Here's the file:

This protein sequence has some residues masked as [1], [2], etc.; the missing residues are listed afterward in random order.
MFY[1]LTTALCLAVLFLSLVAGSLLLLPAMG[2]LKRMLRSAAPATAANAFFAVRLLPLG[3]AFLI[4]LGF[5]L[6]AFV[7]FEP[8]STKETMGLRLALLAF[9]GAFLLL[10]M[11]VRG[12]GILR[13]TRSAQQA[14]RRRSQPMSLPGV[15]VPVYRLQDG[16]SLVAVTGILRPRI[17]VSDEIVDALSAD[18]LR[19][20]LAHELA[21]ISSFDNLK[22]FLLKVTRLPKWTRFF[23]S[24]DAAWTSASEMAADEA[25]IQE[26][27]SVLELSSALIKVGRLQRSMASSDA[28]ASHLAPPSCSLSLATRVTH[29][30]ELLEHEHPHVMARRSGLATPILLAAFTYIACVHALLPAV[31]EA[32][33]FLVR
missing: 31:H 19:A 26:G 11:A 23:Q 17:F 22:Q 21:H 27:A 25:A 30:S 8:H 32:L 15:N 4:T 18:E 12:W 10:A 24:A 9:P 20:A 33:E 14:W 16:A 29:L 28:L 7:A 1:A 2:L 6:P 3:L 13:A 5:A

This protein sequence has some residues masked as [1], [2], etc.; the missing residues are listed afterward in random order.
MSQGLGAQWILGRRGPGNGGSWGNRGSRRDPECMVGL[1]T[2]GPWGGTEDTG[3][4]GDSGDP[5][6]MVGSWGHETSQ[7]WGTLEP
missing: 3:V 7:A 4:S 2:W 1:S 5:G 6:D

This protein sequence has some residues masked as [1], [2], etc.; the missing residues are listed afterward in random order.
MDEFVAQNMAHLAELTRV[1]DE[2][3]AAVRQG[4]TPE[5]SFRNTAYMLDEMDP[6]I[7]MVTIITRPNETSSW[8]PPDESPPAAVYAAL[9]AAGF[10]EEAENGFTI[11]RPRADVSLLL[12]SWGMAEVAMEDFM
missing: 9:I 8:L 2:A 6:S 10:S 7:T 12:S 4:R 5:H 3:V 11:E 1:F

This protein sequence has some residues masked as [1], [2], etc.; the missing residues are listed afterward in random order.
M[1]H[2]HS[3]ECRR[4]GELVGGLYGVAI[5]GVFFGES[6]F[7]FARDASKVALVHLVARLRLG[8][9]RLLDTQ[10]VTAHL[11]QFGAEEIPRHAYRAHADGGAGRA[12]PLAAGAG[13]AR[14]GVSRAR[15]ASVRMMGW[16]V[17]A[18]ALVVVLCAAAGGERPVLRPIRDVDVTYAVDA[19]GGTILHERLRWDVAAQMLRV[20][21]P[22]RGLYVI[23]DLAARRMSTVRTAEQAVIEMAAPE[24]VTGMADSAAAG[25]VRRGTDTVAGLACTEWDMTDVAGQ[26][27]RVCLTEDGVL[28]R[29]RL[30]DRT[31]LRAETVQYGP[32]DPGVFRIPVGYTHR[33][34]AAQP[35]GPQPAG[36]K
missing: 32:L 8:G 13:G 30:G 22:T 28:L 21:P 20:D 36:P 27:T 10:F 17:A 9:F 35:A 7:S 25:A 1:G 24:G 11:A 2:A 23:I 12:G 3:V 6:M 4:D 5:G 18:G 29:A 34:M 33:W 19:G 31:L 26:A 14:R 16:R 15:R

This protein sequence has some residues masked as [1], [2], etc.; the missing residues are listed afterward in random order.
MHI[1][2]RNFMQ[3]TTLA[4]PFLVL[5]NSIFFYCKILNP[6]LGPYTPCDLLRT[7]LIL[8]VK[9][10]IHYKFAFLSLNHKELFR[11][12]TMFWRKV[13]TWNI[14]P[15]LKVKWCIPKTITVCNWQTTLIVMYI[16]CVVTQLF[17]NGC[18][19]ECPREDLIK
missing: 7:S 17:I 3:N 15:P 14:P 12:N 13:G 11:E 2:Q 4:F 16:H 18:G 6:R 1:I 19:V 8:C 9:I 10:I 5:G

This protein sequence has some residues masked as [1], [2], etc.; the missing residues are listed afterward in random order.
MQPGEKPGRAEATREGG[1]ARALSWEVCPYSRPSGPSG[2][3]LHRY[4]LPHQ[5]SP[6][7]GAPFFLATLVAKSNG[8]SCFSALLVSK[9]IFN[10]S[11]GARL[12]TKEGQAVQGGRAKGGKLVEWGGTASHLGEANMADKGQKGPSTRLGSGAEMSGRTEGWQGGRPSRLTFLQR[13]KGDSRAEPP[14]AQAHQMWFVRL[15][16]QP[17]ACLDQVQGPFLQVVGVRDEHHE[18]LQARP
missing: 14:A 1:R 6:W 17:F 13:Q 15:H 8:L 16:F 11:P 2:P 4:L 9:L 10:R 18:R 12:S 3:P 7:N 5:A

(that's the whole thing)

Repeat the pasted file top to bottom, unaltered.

This protein sequence has some residues masked as [1], [2], etc.; the missing residues are listed afterward in random order.
MFY[1]LTTALCLAVLFLSLVAGSLLLLPAMG[2]LKRMLRSAAPATAANAFFAVRLLPLG[3]AFLI[4]LGF[5]L[6]AFV[7]FEP[8]STKETMGLRLALLAF[9]GAFLLL[10]M[11]VRG[12]GILR[13]TRSAQQA[14]RRRSQPMSLPGV[15]VPVYRLQDG[16]SLVAVTGILRPRI[17]VSDEIVDALSAD[18]LR[19][20]LAHELA[21]ISSFDNLK[22]FLLKVTRLPKWTRFF[23]S[24]DAAWTSASEMAADEA[25]IQE[26][27]SVLELSSALIKVGRLQRSMASSDA[28]ASHLAPPSCSLSLATRVTH[29][30]ELLEHEHPHVMARRSGLATPILLAAFTYIACVHALLPAV[31]EA[32][33]FLVR
missing: 31:H 19:A 26:G 11:A 23:Q 17:F 22:Q 21:H 27:A 25:A 30:S 8:H 32:L 15:N 4:T 18:E 12:W 10:A 24:A 9:P 20:A 33:E 14:W 16:A 29:L 28:L 7:A 1:A 2:L 6:P 3:L 13:A 5:A

This protein sequence has some residues masked as [1], [2], etc.; the missing residues are listed afterward in random order.
MSQGLGAQWILGRRGPGNGGSWGNRGSRRDPECMVGL[1]T[2]GPWGGTEDTG[3][4]GDSGDP[5][6]MVGSWGHETSQ[7]WGTLEP
missing: 3:V 7:A 4:S 2:W 1:S 5:G 6:D

This protein sequence has some residues masked as [1], [2], etc.; the missing residues are listed afterward in random order.
MDEFVAQNMAHLAELTRV[1]DE[2][3]AAVRQG[4]TPE[5]SFRNTAYMLDEMDP[6]I[7]MVTIITRPNETSSW[8]PPDESPPAAVYAAL[9]AAGF[10]EEAENGFTI[11]RPRADVSLLL[12]SWGMAEVAMEDFM
missing: 9:I 8:L 2:A 6:S 10:S 7:T 12:S 4:R 5:H 3:V 11:E 1:F

This protein sequence has some residues masked as [1], [2], etc.; the missing residues are listed afterward in random order.
M[1]H[2]HS[3]ECRR[4]GELVGGLYGVAI[5]GVFFGES[6]F[7]FARDASKVALVHLVARLRLG[8][9]RLLDTQ[10]VTAHL[11]QFGAEEIPRHAYRAHADGGAGRA[12]PLAAGAG[13]AR[14]GVSRAR[15]ASVRMMGW[16]V[17]A[18]ALVVVLCAAAGGERPVLRPIRDVDVTYAVDA[19]GGTILHERLRWDVAAQMLRV[20][21]P[22]RGLYVI[23]DLAARRMSTVRTAEQAVIEMAAPE[24]VTGMADSAAAG[25]VRRGTDTVAGLACTEWDMTDVAGQ[26][27]RVCLTEDGVL[28]R[29]RL[30]DRT[31]LRAETVQYGP[32]DPGVFRIPVGYTHR[33][34]AAQP[35]GPQPAG[36]K
missing: 32:L 8:G 13:G 30:G 22:T 28:L 21:P 20:D 36:P 27:T 10:F 17:A 9:F 35:A 7:S 25:A 1:G 24:G 11:A 2:A 23:I 12:G 3:V 6:M 4:D 5:G 18:G 29:A 34:M 33:W 19:G 31:L 26:A 14:R 16:R 15:R

This protein sequence has some residues masked as [1], [2], etc.; the missing residues are listed afterward in random order.
MHI[1][2]RNFMQ[3]TTLA[4]PFLVL[5]NSIFFYCKILNP[6]LGPYTPCDLLRT[7]LIL[8]VK[9][10]IHYKFAFLSLNHKELFR[11][12]TMFWRKV[13]TWNI[14]P[15]LKVKWCIPKTITVCNWQTTLIVMYI[16]CVVTQLF[17]NGC[18][19]ECPREDLIK
missing: 7:S 17:I 3:N 15:P 14:P 12:N 13:G 11:E 2:Q 4:F 16:H 18:G 6:R 1:I 19:V 8:C 9:I 10:I 5:G

This protein sequence has some residues masked as [1], [2], etc.; the missing residues are listed afterward in random order.
MQPGEKPGRAEATREGG[1]ARALSWEVCPYSRPSGPSG[2][3]LHRY[4]LPHQ[5]SP[6][7]GAPFFLATLVAKSNG[8]SCFSALLVSK[9]IFN[10]S[11]GARL[12]TKEGQAVQGGRAKGGKLVEWGGTASHLGEANMADKGQKGPSTRLGSGAEMSGRTEGWQGGRPSRLTFLQR[13]KGDSRAEPP[14]AQAHQMWFVRL[15][16]QP[17]ACLDQVQGPFLQVVGVRDEHHE[18]LQARP
missing: 14:A 1:R 6:W 17:F 13:Q 15:H 8:L 16:F 11:P 2:P 4:L 9:L 10:R 18:R 12:S 3:P 7:N 5:A